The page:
When the Nazi terror was over in 1945, the ideological indoctrination of 12 long years remained in many heads. And the idea that 19th century waltz operettas by Strauss were somehow superior to the later works in the wake of Merry Widow remained as well. Obviously, you couldn’t use the old Nazi wording anymore, so some clever Austrians come up with a new terminology in 1947 that basically said the same thing but avoided the problematic words: so operetta history was now divided into gold and silver.

Silver Operetta

Franz Hadamowsky and Heinz Otto, “Die Wiener Operette. Ihre Theater- und Wirkungsgeschichte,” 1947.

Lehár’s famous Gold und Silber concert waltz might have given the cue here. According to the new terminology, Lehár and Merry Widow were the start of the Silver Era but also its highpoint. It was downhill from there on… You can work the rest out yourself.

To this day, many theater directors and classical music conductors believe that Lehár stands high above everyone else, and if an operetta must be played at all in a state subsidized opera house then it should be Strauss’ Die Fledermaus or Lehár’s Lustige Witwe, ideally in an “ennobling” way with symphonic orchestra and “legitimate” voices.

Filled with “Carnal Lust”

Supposedly, such opera voices were what Lehár wanted; at least that’s how legend has it, based on the argument that the composer wrote his late works for Richard Tauber and premiered his last operetta Giuditta at the Vienna State Opera in 1934. Which is taken as evidence that in retrospect all other Lehár operettas – written without Tauber – must also be performed by opera voices, and not just the leading tenor roles (which Tauber might have sung), but every role. The concept has since been applied to all of Lehár’s formerly non-operatic scores, including Die lustige Witwe.

When that show premiered, critic Felix Salten described its modernity thus: “Lehár’s music is hot with an open, boiling sensuality; it is filled with carnal lust.” That’s what sets Lehár apart from earlier composers such as Offenbach who cultivated a different style that is not “our melody,” says Salten: the melody of a new age in which Freud’s exploration of the libido and unconscious dominate.

Silver Operetta

The world’s first Danilo, Louis Treumann, in a signed 1909 portrait. (Photo: Anonymous / Theatermuseum Wien)

For Salten, the original Danilo on the Vienna stage represented this new age to perfection: Louis Treumann is “an artist of a new kind […]. A young person with eccentric manners and a tendency for the grotesque. […] He is delicate, slim and flexible, a bit feminine. […] There’s a hint of vice and hysteria. […] He is a Menschendarsteller, but thank God not in a naturalistic way. Everything is stylized with him. […] In his meager body passions rage, not in a pathological sense, but a passion that climaxes in ecstasy expressed through dance.”

You might ask yourself when you last applied such a description to any Danilo you saw or heard? It doesn’t apply to Hitler’s favorite Danilo, Johannes Heesters, it hardly applies to Bo Skovhus on the famous John Eliot Gardiner recording that claims to be “historically informed” and following Lehár’s original intentions, and it sadly doesn’t apply to the recent production at the Metropolitan Opera in New York, where Nathan Gunn was Danilo next to Renée Fleming as a nostalgic and totally un-modern widow.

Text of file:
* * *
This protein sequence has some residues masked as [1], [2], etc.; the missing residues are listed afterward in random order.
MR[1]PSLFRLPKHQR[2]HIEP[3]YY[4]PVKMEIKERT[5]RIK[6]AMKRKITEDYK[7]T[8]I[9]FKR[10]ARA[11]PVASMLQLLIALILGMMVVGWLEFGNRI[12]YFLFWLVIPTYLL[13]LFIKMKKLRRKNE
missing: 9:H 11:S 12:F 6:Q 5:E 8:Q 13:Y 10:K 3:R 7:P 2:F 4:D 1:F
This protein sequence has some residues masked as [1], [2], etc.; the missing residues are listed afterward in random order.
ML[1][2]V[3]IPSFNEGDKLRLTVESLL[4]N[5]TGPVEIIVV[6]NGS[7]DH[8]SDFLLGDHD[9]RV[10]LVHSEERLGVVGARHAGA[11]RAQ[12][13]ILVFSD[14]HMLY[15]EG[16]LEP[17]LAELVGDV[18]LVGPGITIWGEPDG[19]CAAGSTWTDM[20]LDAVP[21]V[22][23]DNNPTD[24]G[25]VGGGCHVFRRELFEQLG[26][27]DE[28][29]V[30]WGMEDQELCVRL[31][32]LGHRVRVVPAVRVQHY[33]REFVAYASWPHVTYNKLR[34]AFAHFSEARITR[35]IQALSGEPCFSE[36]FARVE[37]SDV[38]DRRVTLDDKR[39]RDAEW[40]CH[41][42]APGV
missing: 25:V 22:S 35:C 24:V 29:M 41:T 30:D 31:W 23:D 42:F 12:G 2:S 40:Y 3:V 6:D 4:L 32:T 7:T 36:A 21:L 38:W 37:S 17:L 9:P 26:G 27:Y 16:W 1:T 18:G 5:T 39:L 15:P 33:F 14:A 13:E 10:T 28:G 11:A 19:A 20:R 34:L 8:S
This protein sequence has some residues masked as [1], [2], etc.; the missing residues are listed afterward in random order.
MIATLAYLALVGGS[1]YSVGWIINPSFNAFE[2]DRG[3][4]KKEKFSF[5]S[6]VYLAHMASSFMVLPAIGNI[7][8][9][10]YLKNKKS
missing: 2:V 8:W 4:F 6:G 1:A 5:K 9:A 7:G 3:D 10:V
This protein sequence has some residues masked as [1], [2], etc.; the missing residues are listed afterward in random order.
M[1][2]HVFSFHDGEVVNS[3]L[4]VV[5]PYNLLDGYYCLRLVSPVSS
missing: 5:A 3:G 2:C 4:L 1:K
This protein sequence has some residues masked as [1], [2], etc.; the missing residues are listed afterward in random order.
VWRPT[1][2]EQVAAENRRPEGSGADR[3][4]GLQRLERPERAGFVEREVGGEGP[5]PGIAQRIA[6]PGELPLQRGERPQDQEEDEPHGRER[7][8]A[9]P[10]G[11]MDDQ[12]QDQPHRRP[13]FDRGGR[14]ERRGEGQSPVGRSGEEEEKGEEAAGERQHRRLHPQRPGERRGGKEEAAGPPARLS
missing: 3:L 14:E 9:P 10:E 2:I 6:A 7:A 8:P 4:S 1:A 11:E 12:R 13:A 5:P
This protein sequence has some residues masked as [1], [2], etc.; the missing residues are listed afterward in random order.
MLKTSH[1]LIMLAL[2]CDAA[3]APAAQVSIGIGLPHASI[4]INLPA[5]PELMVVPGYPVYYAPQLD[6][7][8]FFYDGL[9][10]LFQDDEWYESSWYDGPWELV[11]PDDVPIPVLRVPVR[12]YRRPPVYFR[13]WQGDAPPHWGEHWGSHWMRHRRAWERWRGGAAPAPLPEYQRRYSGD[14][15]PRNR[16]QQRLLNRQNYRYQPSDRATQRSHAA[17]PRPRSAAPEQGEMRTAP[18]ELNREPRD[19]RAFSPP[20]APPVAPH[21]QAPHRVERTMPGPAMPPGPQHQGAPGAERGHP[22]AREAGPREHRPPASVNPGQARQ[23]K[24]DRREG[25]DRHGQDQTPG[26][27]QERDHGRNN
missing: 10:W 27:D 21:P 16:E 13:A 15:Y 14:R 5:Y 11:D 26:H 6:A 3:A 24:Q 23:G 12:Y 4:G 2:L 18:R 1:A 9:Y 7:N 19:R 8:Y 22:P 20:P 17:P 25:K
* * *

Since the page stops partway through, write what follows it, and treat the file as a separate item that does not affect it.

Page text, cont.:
Wouldn’t a Danilo like Treuman be far more “modern” by our current standards than any well-meaning and “ennobling” opera star? Why are companies presenting this famous work in such a “wrong” way when they are losing young audiences left and right – and when, in New York, a multitude of Treumann-like actors are available on Broadway?

The Lehár Series on CPO

Record companies such as cpo have made it their mission to release as many unknown Lehár shows on disc as possible in recent years. They do so with the opera people they can affored, avoiding a search for today’s Treumanns (which are definitely out there, also in Germany and Austria). As a result, many of the cpo releases sound mind bogglingly boring, because most opera singers are not trained to be Menschendarsteller who canclimax on stage or in front of a microphone with a hint of vice and hysteria in their voice.

The CD cover for Lehár's "Die Juxheirat," 2016 live recording on cpo.

The CD cover for Lehár’s “Die Juxheirat,” 2016 live recording on cpo.

Many of the Lehár shows that have very up-to-date plots – about feminism, sexual liberty, hedonism, racism etc. – make absolutely no impact on any recent CDs. And the world seems forever stuck with tenors belting out “Dein ist mein ganzes Herz” without an ounce of Tauber’s magnetism and daring to go over-the-top.

On Lehár’s birthday it’s worth reminding ourselves of all of this. Because it would be well worth rediscovering the “modern” side of the composer and giving his works a new chance, filled with carnal lust instead of bland “noble” singing. And that applies to the various Tauber operettas, too, from Paganini to Friederike, Land des Lächelns, Schön ist die Welt, and Giuditta.

Stefan Frey's new "Franz Lehár: Der letzte Operettenkönig." (Photo: Böhlau Verlag)

Stefan Frey’s new “Franz Lehár: Der letzte Operettenkönig.” (Photo: Böhlau Verlag)

For more information on all of the above read Stefan Frey’s great new Lehár biography, which sadly is only available in German. (There are no substantial new English language publications.) Alternatively, listen to the restored recordings of Louis Treumann and Mizzie Günther on Truesound Transfers. Or: simply watch Erich von Stroheim’s 1925 movie of Merry Widow. As Mr. Frey says in his book, it’s probably the best operetta film ever made, and it gives you a very good idea what the magic of operetta is all about. (Even if the YouTube version only uses an organ, instead of the full orchestra which Lehár himself conducted at the Paris premiere.)

Happy birthday, Mr. Lehár!